C. Richard King, Redskins: Insult and Brand (University of Nebraska Press)
In the aftermath of George Floyd’s murder, one of the many critical lessons that at least some of white America has learned is this: Representation matters. In that sense, Richard King‘s brilliant book provided an overdue argument that at least one sports team has finally heard. In 2020, the Washington Redskins at last acknowledged the racist foundation to their team’s name, which they changed (temporarily) to the Washington Football Team (with a new name soon to be announced here). The placeholder name may be boring— but boring is better than offensive. For its part, King’s scholarly exercise in a theoretically and historically informed argument can now be considered a paragon of engaged, critical anthropology. A review in the Chicago Tribune called this a “must-read book.”
Amy Starecheski, Ours to Lose: When Squatters Became Homeowners in New York City(University of Chicago Press)
Over the past two pandemic years, real estate stories have dominated the news, from personal tragedies (eviction stories following job loss) to personal triumphs (the privileged few scooping up “deals” outside major metropolitan areas). Lurking behind those individual tales chronicling the human joys and costs of gentrification lies a broader story of economic trends (falling prices in some markets, skyrocketing prices in others). In that sense, this book by anthropologist/oral historian Amy Starecheski remains more timely than ever. A beautifully crafted narrative balances individual tales of urban squatters’ experiences across three decades of New York City’s increasingly unaffordable housing market with “big-picture” trends of macroeconomic, political, and legal developments in New York and beyond. This book contains so many lessons about where and how to make a livable space for “home.” A “recommended” book by Choice.
Rosa De Jorio, Cultural Heritage in Mali in the Neoliberal Era (University of Illinois Press)
Rosa De Jorio‘s early research in West Africa concerned women’s political participation in Mali. In this book, De Jorio focuses on the same country but has switched gears to focus on cultural heritage. Political scientists rarely pay attention to artistic and cultural performances, while art historians rarely focus on political structures. In a broad sense, this book might be characterized as an engagement of political perspectives with humanistic spaces. As such, I take this work—based on careful field research in urban Mali over the course of 16 years—as a model for how scholars working elsewhere might unpack the questions De Jorio asks here surrounding the politics of culture and the culture of politics. Jean-Loup Amselle calls this book “in the tradition of Michel Foucault’s work.” The title appeared in the Interpretations of Culture in the New Millenium series (now closed), edited by Norman E. Whitten, Jr.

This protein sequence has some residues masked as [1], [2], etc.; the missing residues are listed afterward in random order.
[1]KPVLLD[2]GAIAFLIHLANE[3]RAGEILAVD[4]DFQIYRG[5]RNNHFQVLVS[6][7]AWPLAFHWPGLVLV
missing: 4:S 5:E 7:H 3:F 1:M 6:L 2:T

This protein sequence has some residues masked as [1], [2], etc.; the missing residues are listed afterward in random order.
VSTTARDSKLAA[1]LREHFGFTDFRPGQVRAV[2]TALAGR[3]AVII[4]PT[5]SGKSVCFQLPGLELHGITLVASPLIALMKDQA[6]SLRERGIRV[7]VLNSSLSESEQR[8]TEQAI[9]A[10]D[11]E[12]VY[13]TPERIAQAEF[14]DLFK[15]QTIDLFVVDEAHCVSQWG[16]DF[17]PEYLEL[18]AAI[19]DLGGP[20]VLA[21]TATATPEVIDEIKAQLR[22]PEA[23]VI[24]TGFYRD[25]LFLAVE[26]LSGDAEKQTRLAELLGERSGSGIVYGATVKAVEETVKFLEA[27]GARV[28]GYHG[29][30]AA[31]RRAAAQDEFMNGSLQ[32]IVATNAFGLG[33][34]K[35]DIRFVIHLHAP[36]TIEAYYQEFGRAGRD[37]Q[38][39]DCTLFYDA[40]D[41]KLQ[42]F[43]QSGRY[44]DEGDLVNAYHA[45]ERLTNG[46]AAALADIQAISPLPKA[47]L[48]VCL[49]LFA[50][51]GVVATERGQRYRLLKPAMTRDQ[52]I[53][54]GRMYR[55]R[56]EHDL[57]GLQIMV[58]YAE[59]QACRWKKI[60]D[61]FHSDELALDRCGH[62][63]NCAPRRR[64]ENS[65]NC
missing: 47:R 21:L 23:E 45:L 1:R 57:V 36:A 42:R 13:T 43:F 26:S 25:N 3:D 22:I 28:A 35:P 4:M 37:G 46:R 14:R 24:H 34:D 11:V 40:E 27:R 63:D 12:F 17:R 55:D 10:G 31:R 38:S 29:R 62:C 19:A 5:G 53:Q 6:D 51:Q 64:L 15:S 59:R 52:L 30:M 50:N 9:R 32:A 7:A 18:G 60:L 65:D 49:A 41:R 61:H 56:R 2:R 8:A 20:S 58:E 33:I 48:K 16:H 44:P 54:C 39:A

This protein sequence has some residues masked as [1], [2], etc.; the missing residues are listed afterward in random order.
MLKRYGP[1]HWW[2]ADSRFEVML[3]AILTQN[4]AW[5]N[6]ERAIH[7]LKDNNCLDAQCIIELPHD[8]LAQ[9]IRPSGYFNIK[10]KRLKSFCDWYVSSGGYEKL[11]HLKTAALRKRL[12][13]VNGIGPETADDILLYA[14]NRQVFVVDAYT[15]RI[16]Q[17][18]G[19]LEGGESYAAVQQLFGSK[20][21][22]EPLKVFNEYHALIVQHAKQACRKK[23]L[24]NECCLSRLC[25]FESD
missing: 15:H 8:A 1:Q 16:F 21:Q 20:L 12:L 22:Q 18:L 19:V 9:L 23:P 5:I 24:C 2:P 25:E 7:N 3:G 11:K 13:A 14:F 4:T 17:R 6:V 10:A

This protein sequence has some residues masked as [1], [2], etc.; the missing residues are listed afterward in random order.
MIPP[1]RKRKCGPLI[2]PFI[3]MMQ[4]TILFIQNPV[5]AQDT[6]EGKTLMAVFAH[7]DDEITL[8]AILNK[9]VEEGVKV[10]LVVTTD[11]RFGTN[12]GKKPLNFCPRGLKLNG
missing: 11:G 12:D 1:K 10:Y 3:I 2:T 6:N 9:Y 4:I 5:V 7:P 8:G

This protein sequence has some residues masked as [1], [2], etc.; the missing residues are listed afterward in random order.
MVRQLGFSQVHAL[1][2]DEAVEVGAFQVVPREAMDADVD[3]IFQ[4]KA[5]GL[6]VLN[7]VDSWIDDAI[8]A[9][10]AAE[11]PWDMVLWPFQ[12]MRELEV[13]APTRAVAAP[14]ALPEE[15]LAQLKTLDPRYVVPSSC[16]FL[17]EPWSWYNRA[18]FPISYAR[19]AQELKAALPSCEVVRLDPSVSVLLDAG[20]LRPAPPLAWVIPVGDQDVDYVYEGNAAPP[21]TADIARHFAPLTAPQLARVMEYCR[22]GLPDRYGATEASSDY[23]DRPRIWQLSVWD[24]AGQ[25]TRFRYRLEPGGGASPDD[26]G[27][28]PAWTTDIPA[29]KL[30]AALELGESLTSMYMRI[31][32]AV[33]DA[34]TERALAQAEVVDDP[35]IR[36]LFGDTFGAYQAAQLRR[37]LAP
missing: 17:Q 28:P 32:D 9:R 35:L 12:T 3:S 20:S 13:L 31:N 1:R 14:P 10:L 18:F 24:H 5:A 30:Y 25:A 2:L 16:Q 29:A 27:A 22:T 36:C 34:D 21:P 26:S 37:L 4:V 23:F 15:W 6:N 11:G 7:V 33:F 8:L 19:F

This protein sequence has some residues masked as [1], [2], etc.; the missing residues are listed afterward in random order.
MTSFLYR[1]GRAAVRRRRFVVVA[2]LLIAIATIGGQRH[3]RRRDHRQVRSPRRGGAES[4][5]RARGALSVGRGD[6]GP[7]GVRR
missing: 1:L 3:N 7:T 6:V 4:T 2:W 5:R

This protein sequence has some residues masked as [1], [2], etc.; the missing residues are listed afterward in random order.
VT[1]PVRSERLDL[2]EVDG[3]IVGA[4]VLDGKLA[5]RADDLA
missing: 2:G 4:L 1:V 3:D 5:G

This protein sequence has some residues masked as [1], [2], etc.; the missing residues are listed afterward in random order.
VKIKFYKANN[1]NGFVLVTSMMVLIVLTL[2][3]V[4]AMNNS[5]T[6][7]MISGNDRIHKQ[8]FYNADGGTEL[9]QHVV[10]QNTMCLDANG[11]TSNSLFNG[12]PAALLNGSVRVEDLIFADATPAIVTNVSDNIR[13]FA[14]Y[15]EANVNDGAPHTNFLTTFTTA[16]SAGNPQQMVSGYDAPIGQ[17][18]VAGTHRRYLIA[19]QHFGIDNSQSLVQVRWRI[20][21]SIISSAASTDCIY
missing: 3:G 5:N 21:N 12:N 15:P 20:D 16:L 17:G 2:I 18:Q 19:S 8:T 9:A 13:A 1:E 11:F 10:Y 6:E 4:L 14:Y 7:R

Jane C. Desmond, Human-Animal Relations in Art, Science, and Everyday Life (University of Chicago Press)
Some years ago, I made a case for an anthropology of infancy. In this book, Jane Desmond makes something of a similar case for an anthropology of animals. In both arenas, subjects communicate with us in ways that we adults/humans understand only partially, and with difficulty—as if through a scrim. Of course, the same can be said for all communication among human adults . . . but the barriers appear more extreme and daunting with both human infants and non-human animals. In a provocative set of thematically linked essays (think: pet cemeteries, taxidermy, roadkill), Desmond makes a persuasive case for developing a robust ethnography of non-human animals and, perhaps more broadly for an inter-species ethnography. An NPR review called it “an important and moving book.” The title appears in the terrific new Animal Lives series at Chicago edited by Desmond.
Jennifer Cole and Christian Groes (eds.), Affective Circuits: African Migrations to Europe and the Pursuit of Social Regeneration (University of Chicago Press)
If the predominant narrative of Covid-19 emphasized immobility, that memo didn’t reach African migrants. Over the past two years, refugees fleeing Africa’s multiple postcolonial catastrophes have continued to seek more hospitable living spaces. This rich collection co-edited by Jennifer Cole and Christian Groes thus speaks to continuing hemispheric challenges, even as it centers personal experience. Moving discussions humanize the dehumanizing images, statistics, and political directives that dominate so much discussion of African migrants in Europe. Eleven case studies range from intimate topics such as child fostering, bi-national marriages, and coming-of-age rituals to explorations of the ways that government actors, laws, and policies shape migrants’ lives. As such, this volume serves as a welcome, “bottom-up” corrective to the “top-down” trope of “migrant crisis” that too often frames both government policies and journalists’ stories coming out of the EU. The book won the Most Notable Recent Collection Award from the Council on Anthropology and Reproduction.
Andrew Bank, Pioneers of the Field: South Africa’s Women Anthropologists (CambridgeUniversity Press)